Women & Money Statistics
- Three out of five women over 65 cannot afford to cover their basic needs
- Only 7 percent of women are “very confident” in their ability to fully retire with a comfortable lifestyle.
- 43 percent of women expect to work past age 70 or do not plan to retire.
- [65% of] Baby Boomer women do not have a backup plan if forced into retirement sooner than expected.
- 53 percent expect to self-fund their retirement through 401(k) or other savings and investments.
- Of women who have or plan to take time out of the workforce to be a caregiver, 74 percent believe that it will negatively impact their ability to save for retirement.
- 6 percent is the median contribution of women who participate in their employer’s plan.
- 55 percent are saving for retirement outside of work in an IRA, mutual fund, bank account, etc.
- The majority (59 percent) of women who estimate their financial need guess what their retirement savings needs would be rather than using a calculator or advisor.
- Only 35 percent of women use a professional financial advisor, most (79 percent) doing so for retirement investment recommendations.
- Women earned 78.3 cents for every dollar men earned in 2013, a Census Bureau report released Tuesday [9/16/14] showed. That compares to 76.5 cents a year earlier.
- Because of maternity and family leaves, which total about 13 years, retired women will receive about half the pension benefits retired men will receive.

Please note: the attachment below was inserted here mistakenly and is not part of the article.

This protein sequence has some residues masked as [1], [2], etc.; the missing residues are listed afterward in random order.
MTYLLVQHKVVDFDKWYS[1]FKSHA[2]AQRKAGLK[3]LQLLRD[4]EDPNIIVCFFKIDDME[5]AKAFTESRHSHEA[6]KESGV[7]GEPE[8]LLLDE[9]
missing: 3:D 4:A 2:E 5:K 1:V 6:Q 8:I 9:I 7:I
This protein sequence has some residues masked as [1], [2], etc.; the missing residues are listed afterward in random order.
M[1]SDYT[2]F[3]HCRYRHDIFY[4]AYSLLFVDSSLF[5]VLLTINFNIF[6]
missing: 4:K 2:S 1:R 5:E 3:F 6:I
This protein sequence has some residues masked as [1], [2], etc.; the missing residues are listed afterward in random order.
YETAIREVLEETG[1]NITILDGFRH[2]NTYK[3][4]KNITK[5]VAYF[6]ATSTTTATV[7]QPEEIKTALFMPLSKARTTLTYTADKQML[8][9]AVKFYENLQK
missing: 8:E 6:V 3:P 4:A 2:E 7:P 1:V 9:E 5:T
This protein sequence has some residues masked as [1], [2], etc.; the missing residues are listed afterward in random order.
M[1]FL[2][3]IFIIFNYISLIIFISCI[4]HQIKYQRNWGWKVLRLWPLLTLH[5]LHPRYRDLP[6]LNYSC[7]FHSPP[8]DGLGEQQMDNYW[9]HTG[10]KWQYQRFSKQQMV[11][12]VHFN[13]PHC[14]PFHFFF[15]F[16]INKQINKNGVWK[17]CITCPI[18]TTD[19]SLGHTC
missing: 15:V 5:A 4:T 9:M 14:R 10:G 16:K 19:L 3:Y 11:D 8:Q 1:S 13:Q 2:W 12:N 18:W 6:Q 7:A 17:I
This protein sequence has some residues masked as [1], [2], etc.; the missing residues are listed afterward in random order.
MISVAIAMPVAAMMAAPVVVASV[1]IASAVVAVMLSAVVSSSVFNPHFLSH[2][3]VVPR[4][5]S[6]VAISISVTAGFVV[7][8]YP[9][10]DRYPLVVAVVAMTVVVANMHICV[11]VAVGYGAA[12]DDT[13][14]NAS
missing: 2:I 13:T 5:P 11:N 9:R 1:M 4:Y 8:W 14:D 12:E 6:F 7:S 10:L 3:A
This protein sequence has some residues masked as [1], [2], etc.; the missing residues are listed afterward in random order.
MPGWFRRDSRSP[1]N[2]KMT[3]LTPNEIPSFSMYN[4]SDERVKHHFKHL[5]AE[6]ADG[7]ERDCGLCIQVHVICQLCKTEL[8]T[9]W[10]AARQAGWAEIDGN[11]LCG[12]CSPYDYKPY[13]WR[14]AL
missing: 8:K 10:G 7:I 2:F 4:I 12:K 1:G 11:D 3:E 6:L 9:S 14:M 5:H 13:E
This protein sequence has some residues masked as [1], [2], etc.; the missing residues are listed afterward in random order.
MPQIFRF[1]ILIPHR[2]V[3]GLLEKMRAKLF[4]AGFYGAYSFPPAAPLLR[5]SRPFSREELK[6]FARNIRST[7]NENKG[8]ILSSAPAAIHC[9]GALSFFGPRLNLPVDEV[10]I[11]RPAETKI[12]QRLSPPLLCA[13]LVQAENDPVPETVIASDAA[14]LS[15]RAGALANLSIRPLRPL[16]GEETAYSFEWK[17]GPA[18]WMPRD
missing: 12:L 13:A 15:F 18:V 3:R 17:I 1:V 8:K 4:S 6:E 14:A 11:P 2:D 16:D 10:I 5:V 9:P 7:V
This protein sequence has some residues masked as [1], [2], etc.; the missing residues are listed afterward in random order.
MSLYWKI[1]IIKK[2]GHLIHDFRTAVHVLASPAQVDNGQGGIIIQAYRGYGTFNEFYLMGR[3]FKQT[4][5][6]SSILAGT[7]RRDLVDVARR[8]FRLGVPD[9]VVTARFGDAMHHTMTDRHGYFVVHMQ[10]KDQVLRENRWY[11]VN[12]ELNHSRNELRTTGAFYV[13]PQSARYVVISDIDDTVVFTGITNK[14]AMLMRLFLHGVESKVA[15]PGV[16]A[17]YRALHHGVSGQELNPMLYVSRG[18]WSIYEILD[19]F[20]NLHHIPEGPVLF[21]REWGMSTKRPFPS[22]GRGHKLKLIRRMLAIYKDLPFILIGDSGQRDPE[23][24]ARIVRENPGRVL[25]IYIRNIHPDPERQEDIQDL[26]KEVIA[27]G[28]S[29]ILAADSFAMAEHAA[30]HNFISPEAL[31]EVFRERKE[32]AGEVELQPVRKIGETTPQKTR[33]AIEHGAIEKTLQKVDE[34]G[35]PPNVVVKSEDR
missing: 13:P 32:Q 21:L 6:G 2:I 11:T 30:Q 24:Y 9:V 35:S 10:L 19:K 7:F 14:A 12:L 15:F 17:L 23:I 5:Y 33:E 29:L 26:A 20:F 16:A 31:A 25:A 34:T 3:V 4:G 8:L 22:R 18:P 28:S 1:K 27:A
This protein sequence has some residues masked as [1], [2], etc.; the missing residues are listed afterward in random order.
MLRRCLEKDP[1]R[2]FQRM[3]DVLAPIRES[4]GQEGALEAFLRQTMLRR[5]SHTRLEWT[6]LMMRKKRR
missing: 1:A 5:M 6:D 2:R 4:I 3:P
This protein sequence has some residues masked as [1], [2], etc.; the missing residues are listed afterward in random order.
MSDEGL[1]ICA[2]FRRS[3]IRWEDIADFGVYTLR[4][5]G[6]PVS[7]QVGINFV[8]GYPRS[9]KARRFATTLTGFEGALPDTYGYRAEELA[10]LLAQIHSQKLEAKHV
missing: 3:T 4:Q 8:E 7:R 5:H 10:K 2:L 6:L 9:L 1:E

- Between ages 75 and 84, more than 60 percent of women are single or widowed. That number jumps to 87 percent after age 85.
- With the death of a spouse, women often suffer a large drop in income.
- Social security replaces only about 40 percent of a workers’ prior wages.
- Women today earn the majority of doctorates and master’s degrees and nearly sixty percent of U.S. college students are women.
- Just one-third of women have a detailed financial plan in place, and, among the youngest segment (ages 25-34), just one in 10 has a financial plan in place.
- Eighty-six percent of women do not know how to invest or choose a financial product.
- Only 47% are confident talking money and investments with a professional.
- 60% worry about having enough money to last through retirement.
- 8/10 confessed they have refrained from having financial conversations.
- 74% are proactive about saving money for the future
- 92% are eager to learn about financial planning
- Women, on average, earn 76% of what men earn, resulting in an average lifetime earnings differential of $250,000
- Social Security is the only source of income for 25 percent of unmarried women
- Women spend 27 years in the work force while men work almost 40 years. Yet a woman who reaches 65 can expect to live until 84 or 85, about four years longer than a man.
Source: Analysis of U.S. Census data by Wider Opportunities for Women
Source: Wall Street Journal
Source: Fidelity Investments Money FIT Women Study, February 2015
Source: WISER Publications